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Fall 2013 • Robert Zubrin explains what the U.S. energy boom means for the oil cartel, and argues that we should kick them while we’re up
Summer 2013 • Jonathan H. Adler disputes the notion that anti-regulation means anti-environment
Summer 2013 • Robert H. Nelson on economic philosophies, environmentalism, and growth
Fall 2012 • Brendan Foht reviews Jonathan D. Moreno’s The Body Politic
Fall 2012 • Adam J. White on how President Obama killed the planned nuclear-waste repository
January 13, 2014 •
It seems likely now that the Democratic Party will be using income inequality as a wedge issue in the 2014 mid-term election, but, as I explain in a column at e21, conservatives have serious proposals for dealing with poverty and inequality, and should welcome a debate on these issues in the coming election.
The battle lines in this emerging debate are becoming visible over the extension of long-term unemployment benefits and raising the federal minimum wage requirement. Much like the 2012 presidential contest, the president and his allies want to advance proposals that poll very well and which many Republicans oppose for principled reasons in an attempt to paint GOP candidates as insensitive to the plight of those struggling in today’s still sluggish economy.
But this latest embrace of economic populism by the president is not a dead-certain political winner. After all, President Obama has been in office for five years, and Mitt Romney is not on the ballot this year. Like it or not, today’s economy should rightfully be considered the Obama economy, not the Bush economy or the Republican economy. The president may want to assume the pose of an innocent bystander to today’s economic conditions, but attempts to blame his political opponents for sluggish growth and the diminished prospects many families now face should be an increasingly hard sell with voters.
You can read the rest of the column at e21.
June 14, 2013 •
This week, the U.S. News “Debate Club” blog posed the question of whether the federal government’s short term deficit has been reduced enough, following the less dismal than usual projections in last month’s Congressional Budget Office report. I weighed in on the debate, arguing that the United States still faces serious fiscal challenges, especially the challenge of controlling the long-term growth of entitlement spending.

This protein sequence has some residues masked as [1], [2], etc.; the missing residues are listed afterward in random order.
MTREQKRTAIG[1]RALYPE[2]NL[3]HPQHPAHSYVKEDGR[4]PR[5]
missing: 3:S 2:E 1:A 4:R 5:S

But the core fiscal challenge for the country, which remains unaddressed, is the unrelenting growth of entitlement spending -- a problem that will become acute in the next twenty years. Between 1973 and 2012, entitlement spending rose from 7.4 percent of GDP to 13.1 percent of GDP. By 2035, spending on Social Security, Medicare, Medicaid and the health care law's new entitlements is expected to add another 5.4 percent of GDP to the spending side of the federal ledger. Absent serious reform, the budgetary pressures created by this entitlement spending surge will either force massive cuts in the rest of the budget or very large tax increases, or perhaps trigger a debt crisis.
You can read (and vote for!) the rest of my post here.
June 6, 2013 •
The prospects for a “grand bargain” on the budget finally seem dead, and as I explain at National Review Online, the fault lies with tactical blunders made by President Obama.
There was a period when the prospects for a “grand bargain” were on the rise — right after President Obama’s reelection in November 2012. The president was riding high and had campaigned on a “balanced approach” to deficit reduction, by which he meant any deal to reform entitlements and cut spending must also increase taxes, especially on the rich. In the weeks after his reelection, the president might have been able to press a demoralized congressional GOP into agreeing to a large, multiyear budget framework along these lines.